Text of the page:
Mongolia: In search of Eagles and Dragons
The magnet for my recent journey to Mongolia was the Golden Eagle Festival which is held each October in remote western Mongolia. I had no idea of the richness of the cultural and natural wonders waiting to be discovered at every turn in this vast country.
Despite 68 years of Communist government (Mongolia had a peaceful, democratic revolution in 1990, resulting in a new constitution in 1992), the deep ties to the traditions of both the Kazakh people in the west and the Mongolians in the rest of the country have remained very strong. In my 2 weeks, I saw people living nomadic lives as herders little changed over centuries, while the other half of the population lives in the modern capital, Ulaanbaatar, bustling with restaurants and international hotels (and not forgetting the wonderful shopping for cashmere!). The many museums of UB provided a fantastic starting point, there are a wealth of treasures drawn from fine arts, musical, intellectual and natural histories and Buddhism. For me, the Winter Palace of the Bogd Khan, the only one remaining of 4 palaces of the last Emperor of Mongolia, was exceptional. Remarkably, many of its buildings and the vast collection of artefacts survived the destruction of temples and monasteries by the communists in the late 1930s.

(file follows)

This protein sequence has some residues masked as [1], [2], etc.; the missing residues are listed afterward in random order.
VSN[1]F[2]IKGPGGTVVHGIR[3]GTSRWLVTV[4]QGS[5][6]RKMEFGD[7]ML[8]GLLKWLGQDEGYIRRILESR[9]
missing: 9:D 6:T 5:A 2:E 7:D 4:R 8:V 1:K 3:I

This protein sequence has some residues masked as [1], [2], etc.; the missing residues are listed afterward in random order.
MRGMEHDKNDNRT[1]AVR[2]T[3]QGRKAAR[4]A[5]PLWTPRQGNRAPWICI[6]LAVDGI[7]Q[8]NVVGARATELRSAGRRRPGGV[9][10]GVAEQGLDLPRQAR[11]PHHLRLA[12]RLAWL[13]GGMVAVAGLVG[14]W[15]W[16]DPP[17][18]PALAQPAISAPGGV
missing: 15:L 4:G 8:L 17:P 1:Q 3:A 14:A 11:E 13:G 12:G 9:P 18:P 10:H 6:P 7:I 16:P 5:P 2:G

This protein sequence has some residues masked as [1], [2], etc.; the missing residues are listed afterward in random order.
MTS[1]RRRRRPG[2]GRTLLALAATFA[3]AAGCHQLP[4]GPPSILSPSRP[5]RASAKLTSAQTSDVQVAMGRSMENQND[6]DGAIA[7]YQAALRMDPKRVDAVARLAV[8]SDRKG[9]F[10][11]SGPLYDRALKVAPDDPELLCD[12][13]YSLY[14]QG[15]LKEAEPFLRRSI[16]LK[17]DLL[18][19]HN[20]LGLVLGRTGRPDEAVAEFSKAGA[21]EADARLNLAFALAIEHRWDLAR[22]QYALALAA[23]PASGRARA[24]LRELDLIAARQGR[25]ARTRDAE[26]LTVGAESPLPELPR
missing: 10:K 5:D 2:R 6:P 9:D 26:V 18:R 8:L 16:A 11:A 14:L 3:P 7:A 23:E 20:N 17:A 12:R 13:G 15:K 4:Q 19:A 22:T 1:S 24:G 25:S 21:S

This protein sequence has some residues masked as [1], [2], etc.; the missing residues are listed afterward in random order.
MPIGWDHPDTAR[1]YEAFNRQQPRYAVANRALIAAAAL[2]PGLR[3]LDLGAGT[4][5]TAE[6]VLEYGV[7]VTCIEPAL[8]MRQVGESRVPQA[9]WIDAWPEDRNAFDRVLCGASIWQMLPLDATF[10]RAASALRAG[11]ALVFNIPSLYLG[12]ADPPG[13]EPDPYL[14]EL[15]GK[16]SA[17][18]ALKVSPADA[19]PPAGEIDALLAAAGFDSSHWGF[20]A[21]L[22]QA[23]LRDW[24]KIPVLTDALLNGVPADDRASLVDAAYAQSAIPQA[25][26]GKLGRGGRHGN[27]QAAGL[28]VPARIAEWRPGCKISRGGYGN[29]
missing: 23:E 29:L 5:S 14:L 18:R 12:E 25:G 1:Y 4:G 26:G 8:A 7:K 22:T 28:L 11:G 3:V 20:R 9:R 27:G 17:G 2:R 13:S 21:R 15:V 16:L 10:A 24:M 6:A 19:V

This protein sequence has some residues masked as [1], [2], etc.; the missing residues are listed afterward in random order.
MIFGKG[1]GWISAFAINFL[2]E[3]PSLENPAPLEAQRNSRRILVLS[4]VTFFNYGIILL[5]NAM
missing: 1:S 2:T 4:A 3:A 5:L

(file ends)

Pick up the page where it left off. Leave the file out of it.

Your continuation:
Leaving UB for the Eagle Festival, I flew to Bayan-Ulgii, the westernmost province, where 90% of the population is Kazakh. My ger (yurt) in a temporary ger camp was wonderfully decorated with local textiles, was kept warm with it’s own wood heater and even supplied with warm water in the mornings!
The Eagle Festival is thriving as an annual showcase for the skills central to the nomadic horse-based life. This year it drew 120 Eagle Masters from as far as 200 miles, in addition to many other people competing in archery and traditional horse-mounted competitions like tug-of war (with a goat carcass) and races to pick up coin purses off the ground.
You can feel the excitement as the competitors meet friends and then rally behind their local team. Over 2 days of competitions, the winning eagles are eventually chosen from those who fly to their Master at the furthest target in the fastest time, with the greatest dive style and accuracy. I loved that the victorious eagles got to wear the medallions!
The landscape in Western Mongolia is stunning, with vast lakes, snow-covered mountains and autumn leaves blowing from poplars and birches along the river banks of our camp. We were treated to some exceptional musical experiences at a concert in town one night and again privately in our camp.
I flew back to UB and then on to the Gobi desert and experienced the most luxurious of ger camps, Three Camel Lodge. Here in just a few days, it is possible to walk through ancient landscapes in the foothills of the Altai Mountains, deep canyons in the Yol Valley National Park and visit petroglyphs in place since the Bronze Age. Not far from the Lodge, the Flaming Cliffs are the famous site of the first discovery of a nest of dinosaur eggs in 1923. The Cliffs are a spectacular site for a glass of wine at sunset.
It turned out that Mongolia had so much more to offer than I was hoping for. A country with a breathtaking landscape and generous, humorous and egalitarian people that can’t help but get under your skin.
Words by Janet Ruby. Images by Stephen Jones.